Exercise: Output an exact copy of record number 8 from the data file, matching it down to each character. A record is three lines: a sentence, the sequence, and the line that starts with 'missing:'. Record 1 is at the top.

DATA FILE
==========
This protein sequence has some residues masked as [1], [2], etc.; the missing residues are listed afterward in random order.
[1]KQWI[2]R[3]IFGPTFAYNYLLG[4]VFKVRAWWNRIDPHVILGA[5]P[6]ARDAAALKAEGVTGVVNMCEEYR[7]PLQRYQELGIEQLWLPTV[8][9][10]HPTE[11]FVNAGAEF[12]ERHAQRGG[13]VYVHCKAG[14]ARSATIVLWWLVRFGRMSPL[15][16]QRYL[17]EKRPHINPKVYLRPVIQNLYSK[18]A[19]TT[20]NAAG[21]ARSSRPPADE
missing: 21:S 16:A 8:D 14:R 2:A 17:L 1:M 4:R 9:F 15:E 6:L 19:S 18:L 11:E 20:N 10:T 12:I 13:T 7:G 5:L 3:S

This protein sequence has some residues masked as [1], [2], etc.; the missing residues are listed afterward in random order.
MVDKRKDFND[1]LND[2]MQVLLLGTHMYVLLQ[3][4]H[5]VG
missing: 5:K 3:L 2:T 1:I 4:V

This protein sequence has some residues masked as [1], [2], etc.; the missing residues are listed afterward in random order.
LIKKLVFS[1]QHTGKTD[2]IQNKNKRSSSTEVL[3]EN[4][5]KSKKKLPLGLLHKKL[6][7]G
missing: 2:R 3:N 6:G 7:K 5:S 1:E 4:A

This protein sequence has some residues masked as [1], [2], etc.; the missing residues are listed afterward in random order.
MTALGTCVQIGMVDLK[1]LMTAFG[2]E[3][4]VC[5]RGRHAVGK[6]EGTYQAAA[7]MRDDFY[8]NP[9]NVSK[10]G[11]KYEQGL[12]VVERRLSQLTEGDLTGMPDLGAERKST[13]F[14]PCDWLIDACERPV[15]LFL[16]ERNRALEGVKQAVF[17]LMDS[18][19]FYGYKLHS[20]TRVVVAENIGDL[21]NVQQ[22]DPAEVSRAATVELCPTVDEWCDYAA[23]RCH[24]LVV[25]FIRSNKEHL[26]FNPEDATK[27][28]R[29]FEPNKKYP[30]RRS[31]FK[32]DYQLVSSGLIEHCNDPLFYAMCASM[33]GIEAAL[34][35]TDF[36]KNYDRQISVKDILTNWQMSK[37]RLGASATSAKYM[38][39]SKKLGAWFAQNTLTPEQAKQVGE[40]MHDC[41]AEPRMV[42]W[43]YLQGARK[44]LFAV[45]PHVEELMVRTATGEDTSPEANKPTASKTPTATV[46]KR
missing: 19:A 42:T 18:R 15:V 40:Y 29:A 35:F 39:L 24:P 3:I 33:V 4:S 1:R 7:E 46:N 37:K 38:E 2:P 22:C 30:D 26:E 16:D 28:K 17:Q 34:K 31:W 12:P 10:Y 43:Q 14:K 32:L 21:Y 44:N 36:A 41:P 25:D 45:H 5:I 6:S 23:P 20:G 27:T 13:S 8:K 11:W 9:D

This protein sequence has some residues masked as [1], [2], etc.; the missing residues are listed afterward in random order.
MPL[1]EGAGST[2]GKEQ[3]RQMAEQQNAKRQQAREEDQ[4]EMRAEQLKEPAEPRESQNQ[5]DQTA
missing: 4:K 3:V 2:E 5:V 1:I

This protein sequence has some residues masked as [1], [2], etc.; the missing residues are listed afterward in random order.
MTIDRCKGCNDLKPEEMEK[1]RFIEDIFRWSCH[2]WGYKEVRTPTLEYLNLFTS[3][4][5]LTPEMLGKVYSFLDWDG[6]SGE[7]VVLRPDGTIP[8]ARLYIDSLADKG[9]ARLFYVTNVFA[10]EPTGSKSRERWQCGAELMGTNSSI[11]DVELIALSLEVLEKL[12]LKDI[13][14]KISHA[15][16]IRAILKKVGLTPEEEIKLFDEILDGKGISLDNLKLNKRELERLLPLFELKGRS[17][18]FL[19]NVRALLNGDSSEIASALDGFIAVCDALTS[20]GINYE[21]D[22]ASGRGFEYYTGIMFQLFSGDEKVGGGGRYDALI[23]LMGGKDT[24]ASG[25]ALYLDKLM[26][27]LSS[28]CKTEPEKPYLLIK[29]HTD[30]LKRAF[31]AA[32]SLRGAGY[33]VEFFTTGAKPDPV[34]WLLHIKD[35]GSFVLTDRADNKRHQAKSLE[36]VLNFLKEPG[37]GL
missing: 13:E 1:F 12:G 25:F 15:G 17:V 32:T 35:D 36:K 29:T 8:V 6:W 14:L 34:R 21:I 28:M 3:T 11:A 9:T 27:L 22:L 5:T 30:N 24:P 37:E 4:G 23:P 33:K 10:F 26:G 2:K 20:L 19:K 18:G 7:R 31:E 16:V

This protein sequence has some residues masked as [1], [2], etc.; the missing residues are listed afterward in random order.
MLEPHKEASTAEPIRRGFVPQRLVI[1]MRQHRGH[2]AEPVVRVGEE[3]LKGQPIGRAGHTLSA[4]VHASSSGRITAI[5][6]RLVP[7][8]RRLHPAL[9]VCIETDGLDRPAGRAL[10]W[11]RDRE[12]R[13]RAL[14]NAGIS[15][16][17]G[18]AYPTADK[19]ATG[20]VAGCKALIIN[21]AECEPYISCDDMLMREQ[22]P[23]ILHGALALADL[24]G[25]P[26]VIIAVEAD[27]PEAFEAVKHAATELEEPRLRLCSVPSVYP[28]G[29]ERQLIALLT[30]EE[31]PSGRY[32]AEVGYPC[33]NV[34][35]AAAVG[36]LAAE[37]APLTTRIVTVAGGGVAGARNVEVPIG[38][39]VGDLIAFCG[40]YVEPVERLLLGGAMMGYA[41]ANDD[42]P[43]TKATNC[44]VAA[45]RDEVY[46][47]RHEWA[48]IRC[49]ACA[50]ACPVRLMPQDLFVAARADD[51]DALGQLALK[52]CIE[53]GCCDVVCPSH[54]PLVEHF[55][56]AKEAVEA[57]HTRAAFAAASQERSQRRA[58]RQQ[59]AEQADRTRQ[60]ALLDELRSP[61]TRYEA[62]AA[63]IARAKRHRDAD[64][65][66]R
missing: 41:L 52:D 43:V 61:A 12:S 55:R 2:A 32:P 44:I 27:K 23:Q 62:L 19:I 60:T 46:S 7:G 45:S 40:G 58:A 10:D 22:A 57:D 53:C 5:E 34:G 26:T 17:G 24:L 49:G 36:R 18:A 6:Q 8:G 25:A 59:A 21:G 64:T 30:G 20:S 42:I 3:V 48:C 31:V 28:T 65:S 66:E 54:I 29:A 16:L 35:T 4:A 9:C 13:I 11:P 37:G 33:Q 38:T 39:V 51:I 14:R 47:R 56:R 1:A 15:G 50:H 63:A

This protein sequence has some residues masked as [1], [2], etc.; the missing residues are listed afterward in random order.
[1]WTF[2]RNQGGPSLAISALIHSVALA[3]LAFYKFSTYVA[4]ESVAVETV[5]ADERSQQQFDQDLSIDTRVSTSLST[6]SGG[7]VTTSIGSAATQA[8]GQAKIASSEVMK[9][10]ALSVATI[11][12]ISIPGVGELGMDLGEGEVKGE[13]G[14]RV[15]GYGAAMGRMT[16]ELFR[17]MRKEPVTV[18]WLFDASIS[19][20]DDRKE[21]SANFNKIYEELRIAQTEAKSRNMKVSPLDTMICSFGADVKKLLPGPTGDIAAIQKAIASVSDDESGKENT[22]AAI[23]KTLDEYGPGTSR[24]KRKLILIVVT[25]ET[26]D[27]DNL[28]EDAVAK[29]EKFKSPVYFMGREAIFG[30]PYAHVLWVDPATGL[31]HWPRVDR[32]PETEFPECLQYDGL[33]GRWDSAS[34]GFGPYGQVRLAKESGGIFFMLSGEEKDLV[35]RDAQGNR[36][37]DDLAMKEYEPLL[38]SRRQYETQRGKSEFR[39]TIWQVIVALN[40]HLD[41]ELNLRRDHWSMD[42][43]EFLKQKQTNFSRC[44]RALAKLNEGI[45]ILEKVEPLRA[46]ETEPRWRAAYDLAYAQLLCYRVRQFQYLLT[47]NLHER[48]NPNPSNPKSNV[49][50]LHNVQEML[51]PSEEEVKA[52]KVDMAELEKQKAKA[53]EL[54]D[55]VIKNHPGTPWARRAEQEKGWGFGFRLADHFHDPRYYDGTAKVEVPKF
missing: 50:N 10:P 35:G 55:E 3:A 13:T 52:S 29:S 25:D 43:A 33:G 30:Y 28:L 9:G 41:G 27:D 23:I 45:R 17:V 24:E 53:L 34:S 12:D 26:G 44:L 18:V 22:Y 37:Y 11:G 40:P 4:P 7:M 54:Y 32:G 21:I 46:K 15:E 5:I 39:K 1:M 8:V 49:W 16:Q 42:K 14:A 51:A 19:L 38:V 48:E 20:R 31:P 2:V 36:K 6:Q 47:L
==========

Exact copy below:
This protein sequence has some residues masked as [1], [2], etc.; the missing residues are listed afterward in random order.
[1]WTF[2]RNQGGPSLAISALIHSVALA[3]LAFYKFSTYVA[4]ESVAVETV[5]ADERSQQQFDQDLSIDTRVSTSLST[6]SGG[7]VTTSIGSAATQA[8]GQAKIASSEVMK[9][10]ALSVATI[11][12]ISIPGVGELGMDLGEGEVKGE[13]G[14]RV[15]GYGAAMGRMT[16]ELFR[17]MRKEPVTV[18]WLFDASIS[19][20]DDRKE[21]SANFNKIYEELRIAQTEAKSRNMKVSPLDTMICSFGADVKKLLPGPTGDIAAIQKAIASVSDDESGKENT[22]AAI[23]KTLDEYGPGTSR[24]KRKLILIVVT[25]ET[26]D[27]DNL[28]EDAVAK[29]EKFKSPVYFMGREAIFG[30]PYAHVLWVDPATGL[31]HWPRVDR[32]PETEFPECLQYDGL[33]GRWDSAS[34]GFGPYGQVRLAKESGGIFFMLSGEEKDLV[35]RDAQGNR[36][37]DDLAMKEYEPLL[38]SRRQYETQRGKSEFR[39]TIWQVIVALN[40]HLD[41]ELNLRRDHWSMD[42][43]EFLKQKQTNFSRC[44]RALAKLNEGI[45]ILEKVEPLRA[46]ETEPRWRAAYDLAYAQLLCYRVRQFQYLLT[47]NLHER[48]NPNPSNPKSNV[49][50]LHNVQEML[51]PSEEEVKA[52]KVDMAELEKQKAKA[53]EL[54]D[55]VIKNHPGTPWARRAEQEKGWGFGFRLADHFHDPRYYDGTAKVEVPKF
missing: 50:N 10:P 35:G 55:E 3:A 13:T 52:S 29:S 25:D 43:A 33:G 30:Y 28:L 9:G 41:G 27:D 23:I 45:R 17:V 24:E 53:L 34:S 12:D 26:G 44:L 18:V 22:Y 37:Y 11:G 40:P 4:P 7:M 54:Y 32:G 21:I 46:K 15:E 5:I 39:K 1:M 8:V 49:W 16:Q 42:K 14:A 51:A 19:L 38:V 48:E 20:R 31:P 2:V 36:K 6:Q 47:L